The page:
Fundamental to Dr. Sabat’s approach is that “it is extremely important to understand the subjective experience of AD; that is, what does it mean to the person to be experiencing certain losses of ability, how does the person react to those losses, how do caregivers react, and what do the reactions of caregivers mean to the person diagnosed?”
Dr. Sabat insists on the importance of beginning by looking at the fundamental rhetorical aspect of how individuals are addressed and talked about.
“At treatment centers, there is this thing hanging in the air about everyone being a patient,” says Dr. Sabat, explaining the impact of labels and stereotypes as viscerally palpable, even to someone who does not bear the said label.
Dr. Sabat describes this kind of rhetoric as part of a deficit approach, which focuses overwhelmingly on problems and limitations, and is endemic to current medical practices.
“Why call someone a patient?” he asks. “As if that described their entire person?”
According to Dr. Sabat, a pivotal step toward positive change involves stepping outside of the pathological rhetoric.
Dr. Sabat’s work uncovers and challenges negative and potentially detrimental stereotypes of AD sufferers—for example, that they are passive, vegetables, antisocial, or irrationally angry. Such stereotypes make it dangerously easy to mistreat and misinterpret individuals with AD. While Dr. Sabat’s approach requires considerable time and commitment, the results of his work reveal the valuable fact that persons with AD are often hardly as disabled as they are socially expected to be.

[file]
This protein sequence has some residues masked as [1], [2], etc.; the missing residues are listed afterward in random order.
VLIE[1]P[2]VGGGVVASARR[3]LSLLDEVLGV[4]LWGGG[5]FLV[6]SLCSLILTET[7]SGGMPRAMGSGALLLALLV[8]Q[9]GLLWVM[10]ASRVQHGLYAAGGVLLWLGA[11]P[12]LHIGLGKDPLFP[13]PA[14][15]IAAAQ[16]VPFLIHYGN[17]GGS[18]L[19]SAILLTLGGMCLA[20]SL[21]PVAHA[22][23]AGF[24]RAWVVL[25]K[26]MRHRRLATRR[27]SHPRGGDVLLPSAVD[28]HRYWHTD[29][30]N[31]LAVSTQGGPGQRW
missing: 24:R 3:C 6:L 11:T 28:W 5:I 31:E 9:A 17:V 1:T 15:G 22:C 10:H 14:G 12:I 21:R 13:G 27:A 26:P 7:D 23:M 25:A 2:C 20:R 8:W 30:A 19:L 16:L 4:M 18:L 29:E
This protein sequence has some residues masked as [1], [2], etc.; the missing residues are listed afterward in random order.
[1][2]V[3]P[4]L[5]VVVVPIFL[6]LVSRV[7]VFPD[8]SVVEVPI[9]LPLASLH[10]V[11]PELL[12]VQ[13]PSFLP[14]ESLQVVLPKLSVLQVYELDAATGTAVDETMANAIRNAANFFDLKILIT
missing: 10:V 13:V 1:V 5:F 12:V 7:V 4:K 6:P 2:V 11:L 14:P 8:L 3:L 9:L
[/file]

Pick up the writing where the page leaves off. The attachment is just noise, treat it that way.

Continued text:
What Dr. Sabat calls “learned helplessness,” a term coined by psychologist Martin Seligman, is in fact a reaction to such stereotyping, acting like a self-fulfilling prophecy, since passivity is among the stereotypical expectations of individuals with AD. Their perceived passivity or other symptomatic behavior has been shown to be a learned response to the stereotypes that their caregivers and practitioners project onto them, along with assimilated stereotypes (known as self-stereotypes) that individuals with AD have frequently learned and absorbed.
“In addition,” says Dr. Sabat, “people diagnosed with AD can often become passive and ‘apathetic’ when they have nothing to do, but the assumption is that passivity and apathy are symptomatic of brain damage rather than symptomatic of the social isolation that such people often experience.”
Dr. Sabat’s work requires patience and creativity. If an individual diagnosed with AD cannot remember a word and uses another that either sounds like or is related to the word that they are searching for, the stereotype-based approach won’t necessarily legitimate this effort, likely punitively labeling the individual with yet another stock deficiency.